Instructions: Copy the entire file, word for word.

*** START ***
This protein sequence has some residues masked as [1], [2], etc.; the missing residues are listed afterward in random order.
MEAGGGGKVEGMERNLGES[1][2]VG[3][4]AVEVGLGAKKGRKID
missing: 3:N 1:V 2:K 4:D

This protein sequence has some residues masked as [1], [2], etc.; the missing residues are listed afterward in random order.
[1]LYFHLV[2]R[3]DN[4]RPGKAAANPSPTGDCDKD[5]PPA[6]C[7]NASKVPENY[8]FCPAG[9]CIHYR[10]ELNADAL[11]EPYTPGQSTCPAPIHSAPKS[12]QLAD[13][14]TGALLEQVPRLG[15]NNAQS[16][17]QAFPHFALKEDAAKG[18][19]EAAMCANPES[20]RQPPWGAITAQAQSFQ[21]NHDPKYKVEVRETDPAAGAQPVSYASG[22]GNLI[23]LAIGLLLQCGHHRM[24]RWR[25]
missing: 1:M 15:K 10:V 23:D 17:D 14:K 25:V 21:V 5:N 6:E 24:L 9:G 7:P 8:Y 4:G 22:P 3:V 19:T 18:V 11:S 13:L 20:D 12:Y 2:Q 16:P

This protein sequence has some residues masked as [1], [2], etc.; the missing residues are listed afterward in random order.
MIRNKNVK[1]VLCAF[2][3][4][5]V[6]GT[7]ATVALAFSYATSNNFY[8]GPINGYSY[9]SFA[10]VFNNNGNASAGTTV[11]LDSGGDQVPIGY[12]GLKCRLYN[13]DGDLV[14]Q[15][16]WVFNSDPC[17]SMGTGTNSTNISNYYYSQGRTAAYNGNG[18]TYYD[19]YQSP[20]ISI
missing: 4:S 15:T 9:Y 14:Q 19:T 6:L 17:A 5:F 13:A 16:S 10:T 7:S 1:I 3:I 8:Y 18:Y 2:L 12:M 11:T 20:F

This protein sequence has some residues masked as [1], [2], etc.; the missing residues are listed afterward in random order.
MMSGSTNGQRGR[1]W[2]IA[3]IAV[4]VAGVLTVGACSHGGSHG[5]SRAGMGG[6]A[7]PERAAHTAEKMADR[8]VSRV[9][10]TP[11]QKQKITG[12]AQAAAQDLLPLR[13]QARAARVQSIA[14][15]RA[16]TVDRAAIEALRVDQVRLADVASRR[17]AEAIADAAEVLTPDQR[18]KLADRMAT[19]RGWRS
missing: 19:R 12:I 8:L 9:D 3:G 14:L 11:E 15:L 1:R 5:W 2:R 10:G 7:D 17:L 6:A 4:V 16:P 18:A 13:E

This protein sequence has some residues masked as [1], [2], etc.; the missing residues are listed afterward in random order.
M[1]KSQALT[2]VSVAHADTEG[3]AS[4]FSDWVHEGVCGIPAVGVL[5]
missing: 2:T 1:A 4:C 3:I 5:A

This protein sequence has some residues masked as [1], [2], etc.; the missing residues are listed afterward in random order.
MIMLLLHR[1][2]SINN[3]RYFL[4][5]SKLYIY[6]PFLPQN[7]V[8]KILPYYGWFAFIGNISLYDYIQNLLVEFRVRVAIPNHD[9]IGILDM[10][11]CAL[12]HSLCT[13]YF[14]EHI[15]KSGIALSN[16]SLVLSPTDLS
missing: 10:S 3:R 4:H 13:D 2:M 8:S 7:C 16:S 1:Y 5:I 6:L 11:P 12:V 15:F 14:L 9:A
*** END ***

This protein sequence has some residues masked as [1], [2], etc.; the missing residues are listed afterward in random order.
MEAGGGGKVEGMERNLGES[1][2]VG[3][4]AVEVGLGAKKGRKID
missing: 3:N 1:V 2:K 4:D

This protein sequence has some residues masked as [1], [2], etc.; the missing residues are listed afterward in random order.
[1]LYFHLV[2]R[3]DN[4]RPGKAAANPSPTGDCDKD[5]PPA[6]C[7]NASKVPENY[8]FCPAG[9]CIHYR[10]ELNADAL[11]EPYTPGQSTCPAPIHSAPKS[12]QLAD[13][14]TGALLEQVPRLG[15]NNAQS[16][17]QAFPHFALKEDAAKG[18][19]EAAMCANPES[20]RQPPWGAITAQAQSFQ[21]NHDPKYKVEVRETDPAAGAQPVSYASG[22]GNLI[23]LAIGLLLQCGHHRM[24]RWR[25]
missing: 1:M 15:K 10:V 23:D 17:D 14:K 25:V 21:V 5:N 6:E 24:L 9:G 7:P 8:Y 4:G 22:P 3:V 19:T 18:V 11:S 13:L 20:D 12:Y 2:Q 16:P

This protein sequence has some residues masked as [1], [2], etc.; the missing residues are listed afterward in random order.
MIRNKNVK[1]VLCAF[2][3][4][5]V[6]GT[7]ATVALAFSYATSNNFY[8]GPINGYSY[9]SFA[10]VFNNNGNASAGTTV[11]LDSGGDQVPIGY[12]GLKCRLYN[13]DGDLV[14]Q[15][16]WVFNSDPC[17]SMGTGTNSTNISNYYYSQGRTAAYNGNG[18]TYYD[19]YQSP[20]ISI
missing: 4:S 15:T 9:Y 14:Q 19:T 6:L 17:A 5:F 13:A 16:S 10:T 7:S 1:I 3:I 8:Y 18:Y 2:L 12:M 11:T 20:F

This protein sequence has some residues masked as [1], [2], etc.; the missing residues are listed afterward in random order.
MMSGSTNGQRGR[1]W[2]IA[3]IAV[4]VAGVLTVGACSHGGSHG[5]SRAGMGG[6]A[7]PERAAHTAEKMADR[8]VSRV[9][10]TP[11]QKQKITG[12]AQAAAQDLLPLR[13]QARAARVQSIA[14][15]RA[16]TVDRAAIEALRVDQVRLADVASRR[17]AEAIADAAEVLTPDQR[18]KLADRMAT[19]RGWRS
missing: 19:R 12:I 8:L 9:D 3:G 14:L 11:E 15:L 1:R 5:W 2:R 10:G 7:D 17:L 6:A 4:V 16:P 18:A 13:E

This protein sequence has some residues masked as [1], [2], etc.; the missing residues are listed afterward in random order.
M[1]KSQALT[2]VSVAHADTEG[3]AS[4]FSDWVHEGVCGIPAVGVL[5]
missing: 2:T 1:A 4:C 3:I 5:A

This protein sequence has some residues masked as [1], [2], etc.; the missing residues are listed afterward in random order.
MIMLLLHR[1][2]SINN[3]RYFL[4][5]SKLYIY[6]PFLPQN[7]V[8]KILPYYGWFAFIGNISLYDYIQNLLVEFRVRVAIPNHD[9]IGILDM[10][11]CAL[12]HSLCT[13]YF[14]EHI[15]KSGIALSN[16]SLVLSPTDLS
missing: 10:S 3:R 4:H 13:D 2:M 8:S 7:C 16:S 1:Y 5:I 6:L 11:P 12:V 15:F 14:L 9:A